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Patient-reported outcomes predict high readmission rates among patients with cardiac diagnoses. Findings from the DenHeart study

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BACKGROUND: High rates of readmission after myocardial infarction and cardiac surgery have been reported, indicating a heavy burden for both patients and society. Patient-reported outcomes are predictors of adverse outcomes such as morbidity and mortality and may also be useful in preventive risk assessment as predictors of readmission.

AIM: To describe (i) the prevalence of cardiac readmissions one year after hospital discharge among cardiac patients, (ii) patient-reported outcomes at hospital discharge as predictors of readmission.

METHODS: The following patient-reported outcomes were measured across cardiac diagnoses at hospital discharge from the five heart centres, cardiology and thoracic surgery units, as a part of the national, cross-sectional DenHeart Study: Short-Form 12 (SF-12), Hospital Anxiety and Depression Scale (HADS), EuroQoL (EQ-5D-5L), HeartQoL and the Edmonton Symptom Assessment Scale (ESAS). One year readmissions were obtained from national registers.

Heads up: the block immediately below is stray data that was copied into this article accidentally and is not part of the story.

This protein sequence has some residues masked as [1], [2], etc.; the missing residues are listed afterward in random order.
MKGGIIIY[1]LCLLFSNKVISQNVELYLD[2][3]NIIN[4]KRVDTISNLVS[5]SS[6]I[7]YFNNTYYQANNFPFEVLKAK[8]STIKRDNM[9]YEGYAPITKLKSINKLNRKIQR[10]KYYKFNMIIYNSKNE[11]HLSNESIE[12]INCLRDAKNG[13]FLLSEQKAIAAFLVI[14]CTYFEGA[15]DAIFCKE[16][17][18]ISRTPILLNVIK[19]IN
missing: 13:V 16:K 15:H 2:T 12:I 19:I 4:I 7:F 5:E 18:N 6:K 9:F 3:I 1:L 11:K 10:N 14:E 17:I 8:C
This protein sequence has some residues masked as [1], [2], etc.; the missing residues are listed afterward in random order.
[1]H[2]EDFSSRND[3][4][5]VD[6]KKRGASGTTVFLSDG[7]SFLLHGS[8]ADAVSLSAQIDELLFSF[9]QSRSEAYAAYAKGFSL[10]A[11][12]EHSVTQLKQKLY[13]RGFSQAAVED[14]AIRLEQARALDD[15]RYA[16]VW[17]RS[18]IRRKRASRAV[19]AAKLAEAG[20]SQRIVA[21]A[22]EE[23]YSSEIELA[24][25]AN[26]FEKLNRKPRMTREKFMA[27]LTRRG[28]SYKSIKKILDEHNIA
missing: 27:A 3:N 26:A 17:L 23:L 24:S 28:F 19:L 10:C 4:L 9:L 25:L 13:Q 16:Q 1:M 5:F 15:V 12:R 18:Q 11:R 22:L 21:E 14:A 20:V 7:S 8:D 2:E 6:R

RESULTS: A total of 34,564 cardiac patients were discharged of whom 16,712 patients completed the questionnaire. A total of 11,693 (36%) patients were readmitted for cardiac reasons at least once during the first year after index admission. The risk of readmission was predicted by anxiety (HR = 1.36 (CI:1.26-1.46)) and depression (HR = 1.42 (CI:1.31-1.55)). Higher scores reflected lower readmission risk on the physical (HR = 0.98 (CI:0.98-0.98)) health component of the SF-12.

CONCLUSION: A total of 36% of cardiac patients admitted to a national heart center were readmitted during the first year. Readmission was predicted by patient-reported anxiety, depression, perceived health, quality of life and symptom distress, which may be used in risk assessment in clinical practice.

OriginalsprogEngelsk
TidsskriftInternational Journal of Cardiology
Vol/bind300
Sider (fra-til)268-275
Antal sider8
ISSN0167-5273
DOI
StatusUdgivet - 1 feb. 2020

Bibliografisk note

Copyright © 2019. Published by Elsevier B.V.

ID: 59135184